Tuesday, April 23, 2019

Just a matter of time ...

Back in the day, yours truly was a graphic designer who worked with letterpress typesetters designing corporate brochures and collateral as needs warrant. Letterpress is the tech Ben Franklin used to print newspapers whereby lead slugs were assembled, in reverse, to generate text and graphics for the publications Franklin produced in Philadelphia. The charm of letterpress was, and is, the tactile quality of the impressions made by the slugs when applying ink to the paper in question.

After letterpress, computerized phototype systems, using film to generate text, became the way we integrated type into mechanicals after speccing the type in question, something completely beyond the kin of young designers today who use InDesign, and other apps, to generate accurate & visual digital design sets to send to printers via PDFs, the universal document format used all over the world. :)

With this being said, the golden age of Hollywood is coming to a close as AI and computer graphics will change how tinseltown creates films forever.

Hollywood, which has mostly avoided the dislocations affecting the rest of the media industry, now faces its own moment of reckoning. Unlike journalism, where technology has decimated profit margins, Tinseltown is still living high on the hog, sustaining an entire ecosystem of agents and middlemen who do nothing, add little value, and get paid incredibly well for their services. That’s why trying to get a movie or TV show made in Hollywood is like watching a salmon swim upstream with a cinderblock hooked onto its dorsal fin. And it’s also why the current brouhaha between the unions and agents puts so much at stake in the industry.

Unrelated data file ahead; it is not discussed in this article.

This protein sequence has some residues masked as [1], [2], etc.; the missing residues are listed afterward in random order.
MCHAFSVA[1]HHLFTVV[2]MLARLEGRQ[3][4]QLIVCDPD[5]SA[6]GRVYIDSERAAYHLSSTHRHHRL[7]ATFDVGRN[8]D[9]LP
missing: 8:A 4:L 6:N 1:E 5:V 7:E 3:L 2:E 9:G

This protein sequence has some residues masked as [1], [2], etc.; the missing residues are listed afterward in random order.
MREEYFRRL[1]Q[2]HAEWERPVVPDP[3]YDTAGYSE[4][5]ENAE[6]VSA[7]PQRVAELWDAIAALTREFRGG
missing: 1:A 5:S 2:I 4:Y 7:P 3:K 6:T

If you don’t live in one of the most expensive ZIP codes in America, here’s a little recap of what’s going on. Last week, the Writers Guild of America required its members to fire agents who would not agree to a new code of conduct regarding the widespread use of packaging fees, wherein agents get paid by studios or networks, rather than taking a standard 10 percent commission tied to writers’ earnings, and thus are able to make more money than the writers themselves. On Wednesday, the union ramped up its battle with the major talent agencies, announcing a lawsuit against the four agencies that dominate Hollywood: WME, CAA, UTA, and ICM. (My colleague Joy Press has a great rundown here.) With numerous writers going without agents, the W.G.A. has created a new online submission system designed to replace some of their functions.

Note: it's just a matter of time regarding actors and directors as well as people really don't care about who makes film X, they care about the narrative. Something to think about in the age of emerging AI, right?

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